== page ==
Standardized testing is also in the news, and fingers are once again pointed to schools’ chief Arne Duncan. His “Race to the Top” put more emphasis on test scores, despite continued evidence that social issues like poverty contribute more to a failing system than inadequate teaching. Headlines are not only lumping President Obama’s policies with Bush, but Duncan’s much touted Chicago method of closing schools is now proven to be a failed policy.

Are you listening Mr. President?

Do They Really Want to Hear the Voice of Parents?

 “I wish we had more demand. I wish we had a lot more parents … demanding a world-class education—not just on the policy side, but on the advocacy side.”       Arne Duncan, Education Week

I have to wonder sometimes if I’m on the same planet as my elected officials. How many parents did I see out on the picket lines with Chicago Public Schools teachers last September demanding quality conditions for quality schools? Who was at those rallies at city hall when Rahm shoved through the longer school day with no supports or programs for the additional time? And the candlelight vigils around closed schools?private publiv

Meanwhile, WBEZ reported that while CPS plans to close upwards of 100 schools they have applications to open 14 new contract and charter schools. Further, in a grant to the Gates Foundation, they say they plan on opening 60 charter schools in the next five years.

The article gives us a nice bit of math:

Right now, 14 percent of CPS’s 681 schools are privately run charter and contract schools.If the district closes 100 schools, and then opens 60 new charters in the next five years, the percentage of privately run schools could jump up to 27 percent. In a grant application to the Gates Foundation, CPS leaders said they planned to open 100 new schools in the next five years, 60 of them charters.

At the same time I am in conversations with a parent who moved into a district where the rumors are flying that the school will close.  She’s concerned that the school next to her is a Level 2 school and if her child begins in the district she’s in and it closes she’ll be shuttled to a new school next year.

And Arne Duncan has the nerve to suggest parents don’t care?

Mr. President, Can We Talk about Education?

Dear President Obama,

I am still so very glad to wake up every morning to find you are still president. I worked hard to help make that happen, especially because the Affordable Care Act made a difference to me as it did for millions of people. But I’d like to talk to you about something else that is very important to me: education.

Education is not your strong point. Now, I understand you’re pretty busy with Iran and the fiscal cliff and all of this nonsense with Generals Petraeus and Allen, but that’s why you appoint people who you trust to implement what is best for the country. So I need to clue you in on something that millions of public school teachers, parents, and scholars already know: Arne Duncan is not your guy.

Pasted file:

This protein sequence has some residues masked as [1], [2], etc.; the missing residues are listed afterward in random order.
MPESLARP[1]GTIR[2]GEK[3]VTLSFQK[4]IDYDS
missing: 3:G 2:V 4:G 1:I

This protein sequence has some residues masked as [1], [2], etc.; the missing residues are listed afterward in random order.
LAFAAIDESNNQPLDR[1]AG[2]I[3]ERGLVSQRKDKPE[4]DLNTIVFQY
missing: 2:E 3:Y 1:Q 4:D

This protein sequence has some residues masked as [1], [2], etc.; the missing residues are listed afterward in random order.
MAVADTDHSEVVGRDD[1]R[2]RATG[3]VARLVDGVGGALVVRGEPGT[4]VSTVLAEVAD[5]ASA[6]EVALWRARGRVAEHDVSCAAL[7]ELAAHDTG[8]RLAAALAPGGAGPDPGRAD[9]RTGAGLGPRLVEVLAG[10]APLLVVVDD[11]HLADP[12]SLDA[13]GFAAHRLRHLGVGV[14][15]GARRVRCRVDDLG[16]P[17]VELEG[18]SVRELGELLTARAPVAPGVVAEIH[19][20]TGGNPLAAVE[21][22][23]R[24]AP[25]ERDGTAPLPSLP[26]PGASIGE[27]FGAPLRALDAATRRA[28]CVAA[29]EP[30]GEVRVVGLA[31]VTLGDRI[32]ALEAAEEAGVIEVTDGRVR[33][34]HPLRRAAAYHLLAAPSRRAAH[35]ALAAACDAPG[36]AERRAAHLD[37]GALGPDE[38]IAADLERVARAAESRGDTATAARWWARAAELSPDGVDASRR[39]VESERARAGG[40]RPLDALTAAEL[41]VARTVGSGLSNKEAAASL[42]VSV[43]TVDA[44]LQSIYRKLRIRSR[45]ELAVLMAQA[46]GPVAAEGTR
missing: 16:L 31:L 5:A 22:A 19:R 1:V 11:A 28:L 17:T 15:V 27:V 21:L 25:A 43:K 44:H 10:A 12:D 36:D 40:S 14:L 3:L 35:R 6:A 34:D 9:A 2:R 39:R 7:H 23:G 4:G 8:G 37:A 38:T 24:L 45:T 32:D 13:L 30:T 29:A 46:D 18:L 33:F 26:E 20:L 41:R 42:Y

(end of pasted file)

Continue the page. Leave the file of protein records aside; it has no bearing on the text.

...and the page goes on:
I can tell you this personally as my son briefly went to the same Chicago Public School as the Duncan children. With my own ears I heard him scold our PTA for not raising enough money to hire aides for his child’s classroom. “This is how public schools are going to pay for things,” he insisted. “Other schools are doing it and that’s the way it’s going to be.”

At the time I thought, “This is the philosophy of the guardian of public education in Chicago? If parents want aides in the classroom they must pay for it?”

So last May, when Chicago schools’ chief Jean Claude Brizard stunned a panel of educators by announcing he was in favor of using federal funds (i.e., vouchers) for private education, I was not surprised. His predecessor – now the person leading education policy in this country – had already determined that the future of public schools is privatization. In Chicago, Arne Duncan’s “Renaissance 2010” accelerated the privatization of the public school system by blaming teachers for low performing schools and expanding the number of charter schools.

Now he’s taken that campaign nationwide.  “Race to the Top” told schools they had to compete for federal funds. His “reform” policies opened the door to Astroturf organizations like Stand for Children and Democrats for Education Reform. As Bill Ayers and Diane Ravitch have already pointed out, the “reforms” pushed by these organizations fly in the face of research on key issues like standardized testing and the impact of poverty on learning. They are chasing out good teachers and looking for private organizations to run schools.

Mr. President, you said you would protect our senior citizens and not privatize social security; why won’t you protect our children? I thought the idea of a public school system was that it makes sense to have an educated population, and that education is something that should be a basic right and not a privilege.

I spent most Saturdays in October in a swing state trying to get you re-elected. I spent three three days before the election in Wisconsin getting out the vote. Do you know why? Yes, to re-elect you, but also I because I believe in the democratic process. It warmed my heart to see mothers making their children vote, to see a young woman spend an hour explaining to her younger sister why it was important to go vote.

That is what democracy looks like: me, pounding the pavements for weeks and those young people going out to vote. It’s not about heavily-funded Astroturf organizations with their own political agendas. The problem is, Mr. Duncan is listening to hedge fund managers like Bruce Rauner and crowing union-busters like Jonah Edelman while shutting the rest of us out.

You have promised to listen to us, the people who worked hard for you, this time. Take a look at your own children to see how large their classroom is and how many tests they take and how many children in their class go to school hungry. Do what you’re good at: read, listen, ask around, think – and I mean really think – about the meaning and future of public education.

Then have a chat with Arne Duncan about the purpose and meaning of public education. As president, you set the tone and policy. It’s time you educate yourself on education.